On Thursday, Mohammad Yusuf was near the Kotranka police station in Rajouri when he learnt that the Army had finally completed the “Summary of Evidence” against two of its troops involved in the Shopian fake gunfight. The 49-year-old is the father of 26-year-old Ibrar Ahmad, one of the three cousins, who were killed in what was claimed as a ‘gunfight with militants’ by the army.
The news of development in the investigations, being conducted by the Army itself, “felt good”, Yusuf told the Kashmir Walla over phone from his home in Rajouri. “I have been crying for the past several months,” he said of his struggle for justice for the trio. “I want them [Army troops who killed his son] to cry now.”
The Army’s Srinagar based spokesperson said that the report “is being examined by the concerned authorities in consultation with legal advisors for proceeding further” and that further details “will be shared in a manner so as not to prejudice the proceedings under Army Law.”
On 18 July 2020, the Army’s 62 Rashtriya Rifles had claimed to have conducted a gunfight in which three “terrorists” were killed. Personnel of the local police’s counterinsurgency wing and the paramilitary Central Reserve Police Force also took part in the fake gunfight.
Who killed the trio?
Three months after the government force’s crime was exposed, in September 2020, the police said that it had arrested two suspects. And, as per reports, the army has seperately also identified two troopers. None of the suspects’ identities have not been made public so far.
“I want to see who killed my sons,” Yusuf said, in anguish. “I’d have shot them, eaten their pieces. I just want to ask them, what wrong did my sons do to you? Aren’t you anybody’s son? Only if I could see them with my eyes, I would feel better.”
What could be worse for a father than exhuming the corpse of his young son and then burying him again, Yousuf asked in the telephonic interview. The bodies were exhumed on 3 October, in the presence of dozens of government forces’ personnel and the local magistrate. Yousuf had identified his son by the clothes he was wearing. “His face was deformed and had bullet marks,” he had told the Kashmir Walla last October. “I pulled him out of the grave and placed his body in my lap … and looked at his face.”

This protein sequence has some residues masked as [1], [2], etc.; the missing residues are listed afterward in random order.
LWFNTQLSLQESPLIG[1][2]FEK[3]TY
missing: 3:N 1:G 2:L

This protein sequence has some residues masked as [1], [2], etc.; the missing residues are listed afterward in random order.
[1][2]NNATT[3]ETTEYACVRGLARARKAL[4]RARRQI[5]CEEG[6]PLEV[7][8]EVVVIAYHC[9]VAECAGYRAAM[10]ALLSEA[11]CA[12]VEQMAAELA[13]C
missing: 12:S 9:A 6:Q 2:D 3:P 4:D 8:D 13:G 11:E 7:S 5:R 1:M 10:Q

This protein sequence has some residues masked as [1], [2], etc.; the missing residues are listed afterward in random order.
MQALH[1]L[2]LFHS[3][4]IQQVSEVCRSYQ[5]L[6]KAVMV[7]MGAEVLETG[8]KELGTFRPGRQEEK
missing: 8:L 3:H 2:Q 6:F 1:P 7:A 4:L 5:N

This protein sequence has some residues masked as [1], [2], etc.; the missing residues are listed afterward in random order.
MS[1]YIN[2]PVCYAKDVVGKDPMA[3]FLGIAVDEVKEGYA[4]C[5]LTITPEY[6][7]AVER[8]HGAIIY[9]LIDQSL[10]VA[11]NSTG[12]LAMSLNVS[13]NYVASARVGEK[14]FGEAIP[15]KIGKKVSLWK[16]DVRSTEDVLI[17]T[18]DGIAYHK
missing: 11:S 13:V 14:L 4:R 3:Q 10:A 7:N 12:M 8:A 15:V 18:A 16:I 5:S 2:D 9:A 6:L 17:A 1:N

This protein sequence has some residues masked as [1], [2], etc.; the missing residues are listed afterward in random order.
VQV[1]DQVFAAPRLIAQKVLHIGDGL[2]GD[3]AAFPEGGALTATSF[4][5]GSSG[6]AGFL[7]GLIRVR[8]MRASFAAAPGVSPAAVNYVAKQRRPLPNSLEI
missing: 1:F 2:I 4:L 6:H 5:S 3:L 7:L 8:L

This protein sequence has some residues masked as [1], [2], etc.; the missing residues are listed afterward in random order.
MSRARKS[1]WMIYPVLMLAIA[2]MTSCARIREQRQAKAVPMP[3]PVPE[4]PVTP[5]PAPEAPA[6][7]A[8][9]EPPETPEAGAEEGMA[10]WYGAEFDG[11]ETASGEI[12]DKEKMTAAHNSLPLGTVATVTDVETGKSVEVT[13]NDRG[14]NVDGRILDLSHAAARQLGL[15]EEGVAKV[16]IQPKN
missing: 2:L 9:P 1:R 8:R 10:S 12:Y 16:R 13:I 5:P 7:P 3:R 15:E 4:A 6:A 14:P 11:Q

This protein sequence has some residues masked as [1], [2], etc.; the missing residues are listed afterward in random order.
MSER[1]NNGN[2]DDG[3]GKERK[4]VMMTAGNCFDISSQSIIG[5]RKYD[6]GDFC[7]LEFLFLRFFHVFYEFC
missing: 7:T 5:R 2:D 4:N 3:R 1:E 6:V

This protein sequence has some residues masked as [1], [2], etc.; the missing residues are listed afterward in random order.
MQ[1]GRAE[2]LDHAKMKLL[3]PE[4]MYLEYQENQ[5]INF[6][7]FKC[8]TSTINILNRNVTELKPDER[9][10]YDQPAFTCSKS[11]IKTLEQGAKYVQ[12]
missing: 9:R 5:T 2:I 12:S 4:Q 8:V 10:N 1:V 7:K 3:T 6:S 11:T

“I got the bodies and I’m thankful. The Army has caught them and I’m thankful for that as well,” he said, “but it is not justice…Those who killed my sons, I want to see them hanged in front of my eyes.”
He had added: “If my sons would have been killed for a crime, I wouldn’t have been disappointed. But they are innocent and that is why I’m fighting.”
“Death Penalty” for the accused
The Army and the police had, under the new counterinsurgency policy, hidden the identities of the three victims and buried them in a graveyard in north Kashmir’s Baramulla, designated for unclaimed bodies.
The Rajouri based families of the three victims had filed a missing complaint in Rajouri on 9 August. The following day pictures of the trio’s dead bodies circulated on social media and the family identified them as their missing relatives — identified as Ibrar Ahmed; Mohammad Imtiyaz, 21; Mohammad Abrar, 16.
The Army had later, in September, admitted that “the Dos and Don’ts of Chief of Army Staff (COAS) as approved by the Hon’ble Supreme Court have been contravened” in the course of the operation — and admitted that the trio it killed were indeed missing persons from Rajouri.
Besides the Army, the police are also investigating the fake gunfight. The details have both been kept tightly under the wraps.
The exhumation of the trio was the first time in the last decade when bodies were exhumed in a militancy-related case. The last being in 2010, when another staged gunfight, in Machil area of north Kashmir, in which three civilians were killed. The killings had led to massive protests in Kashmir, in which subsequently more than a hundred civilians were killed by the government forces.
The victims’ families were actively supported by Rajouri based activist Guftar Choudhary. “Unlike Kashmir, that [fake gunfights] doesn’t happen in Rajouri,” he said, adding that every year hundreds of residents of Rajouri go to the Valley to find work. “If we would have stayed silent, then these children would be killed for their promotions and stars. If we would have stayed silent even on this then [the government forces’] morale would be boosted.”
On Thursday, Choudhary welcomed the completion of the investigation but hoped that “it should set an example so that in the near future our innocents are not killed”. “It shouldn’t be like they court martialed and send them home,” he said. “We want death penalty and we will demand that.”